Playing with Polymers PPT - PowerPoint presentation that includes the information on the student note pages, link to the movie, and safety rules as well as directions for each of the slime tests on the recipe page listed below.

Playing with Polymer Recipe Card (pdf) - I print out enough recipe cards to provide 2 copies for each group of 4 students.  If possible, laminate the cards to help them last from year to year.

Polymer Basics Internet Scavenger Hunt (pdf) - Uses sites on the Chemistry links page of the Kid Zone.

Visit the Hands-On Plastics website to order the free kit and view other great educational materials! The kit provides several different types of plastics and great lesson ideas that I used to integrate the world of plastics into the Playing with Polymers unit!

Want more information about slime? Visit these sites for information, recipes, and lesson ideas ...
Polymer Ambassadors - Explore their great ideas for incorporating polymers into your science curriculum.
Polymer Project - Information and recipes for a variety of slimes!
A Bag of Slime - Information about non-Newtonian fluids and recipes for slime.
JLab Obleck - A polymer version of Obleck with several ready-to-use worksheets to challenge your students.
Youth Online Slime - Visit this page for tips on making guar gum slime.


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Amazing Marshmallow's Lab (Boyle's Law)(T. Tomm, Havana Junior High, Havana, IL)
NOTE: A worksheet that combines Boyle's law and Charles' law is available - Gas Laws Lab (pdf)

Materials: Syringe & fresh small marshmallows

Procedure: To demonstrate Boyle’s Law, give students a syringe and 3 small marshmallows. Instruct them to place the marshmallows in the syringe and replace the plunger. Push the plunger as far down as possible without squashing the marshmallows. Place one finger on the end of the syringe and pull the plunger out to the end of the syringe. Observe the marshmallows. Students will notice that they get larger, or expand. As the plunger is pulled out, the volume of air inside the syringe increases causing a drop in pressure. This can be seen by the expansion of the marshmallow.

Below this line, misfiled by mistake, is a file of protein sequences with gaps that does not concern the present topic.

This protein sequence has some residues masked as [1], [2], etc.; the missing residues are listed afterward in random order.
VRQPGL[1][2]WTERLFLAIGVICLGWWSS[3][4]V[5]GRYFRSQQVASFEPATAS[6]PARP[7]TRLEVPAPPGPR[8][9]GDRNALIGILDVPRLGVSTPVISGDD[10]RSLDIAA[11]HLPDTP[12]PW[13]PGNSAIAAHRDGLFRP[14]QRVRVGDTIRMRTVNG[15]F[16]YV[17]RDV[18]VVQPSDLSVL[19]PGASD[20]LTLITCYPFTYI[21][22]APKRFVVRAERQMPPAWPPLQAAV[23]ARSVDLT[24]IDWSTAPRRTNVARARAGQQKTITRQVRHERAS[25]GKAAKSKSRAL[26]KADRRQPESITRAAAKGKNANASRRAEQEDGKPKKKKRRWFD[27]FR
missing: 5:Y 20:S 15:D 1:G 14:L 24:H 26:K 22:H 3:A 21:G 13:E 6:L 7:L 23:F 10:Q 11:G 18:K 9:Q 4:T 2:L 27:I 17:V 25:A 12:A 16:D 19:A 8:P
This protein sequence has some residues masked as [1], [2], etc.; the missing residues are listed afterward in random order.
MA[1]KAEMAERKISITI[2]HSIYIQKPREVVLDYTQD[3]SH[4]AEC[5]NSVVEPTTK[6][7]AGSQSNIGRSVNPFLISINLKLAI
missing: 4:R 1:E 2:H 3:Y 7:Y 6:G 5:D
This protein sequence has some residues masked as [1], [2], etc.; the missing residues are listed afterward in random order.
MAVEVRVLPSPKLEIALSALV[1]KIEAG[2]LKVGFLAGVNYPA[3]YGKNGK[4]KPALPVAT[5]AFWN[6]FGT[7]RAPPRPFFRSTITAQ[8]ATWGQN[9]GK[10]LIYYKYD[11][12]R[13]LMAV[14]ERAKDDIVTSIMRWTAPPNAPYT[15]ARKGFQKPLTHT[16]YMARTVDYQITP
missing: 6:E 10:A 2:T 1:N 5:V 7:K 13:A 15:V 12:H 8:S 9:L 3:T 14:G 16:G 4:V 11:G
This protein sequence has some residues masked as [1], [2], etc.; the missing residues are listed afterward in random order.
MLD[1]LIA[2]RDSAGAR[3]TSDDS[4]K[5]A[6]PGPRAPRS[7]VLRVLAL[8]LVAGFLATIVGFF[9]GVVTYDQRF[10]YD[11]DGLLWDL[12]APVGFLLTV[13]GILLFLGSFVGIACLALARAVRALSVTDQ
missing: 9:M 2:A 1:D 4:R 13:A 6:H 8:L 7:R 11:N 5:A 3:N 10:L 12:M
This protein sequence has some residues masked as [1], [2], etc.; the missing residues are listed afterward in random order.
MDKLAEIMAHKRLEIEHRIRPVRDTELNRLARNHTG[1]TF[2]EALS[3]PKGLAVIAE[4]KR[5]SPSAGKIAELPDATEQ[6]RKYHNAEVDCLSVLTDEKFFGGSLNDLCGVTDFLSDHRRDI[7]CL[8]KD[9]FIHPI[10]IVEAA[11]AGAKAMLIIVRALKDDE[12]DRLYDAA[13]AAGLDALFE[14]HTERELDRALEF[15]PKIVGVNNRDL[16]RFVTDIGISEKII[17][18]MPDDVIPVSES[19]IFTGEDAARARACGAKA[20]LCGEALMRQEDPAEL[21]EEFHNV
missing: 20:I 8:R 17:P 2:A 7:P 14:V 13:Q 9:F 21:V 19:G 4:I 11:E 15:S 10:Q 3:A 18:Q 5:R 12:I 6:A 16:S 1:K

Next leave the plunger at the end of the syringe and place a finger on the other end. Push the plunger into the syringe and observe the marshmallows. Students will notice that they “shrink”. As the plunger is pushed into the syringe, the volume of air inside the syringe decreases, causing an increase in pressure. This can be seen by the compression, or shrinkage, of the marshmallows.


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Bursting Balloons (Charles' Law)- Best done on a cold day! (T. (Trimpe) Tomm, Havana Junior High, Havana, IL)
Materials: Helium balloons (mylar type) & tissue paper strips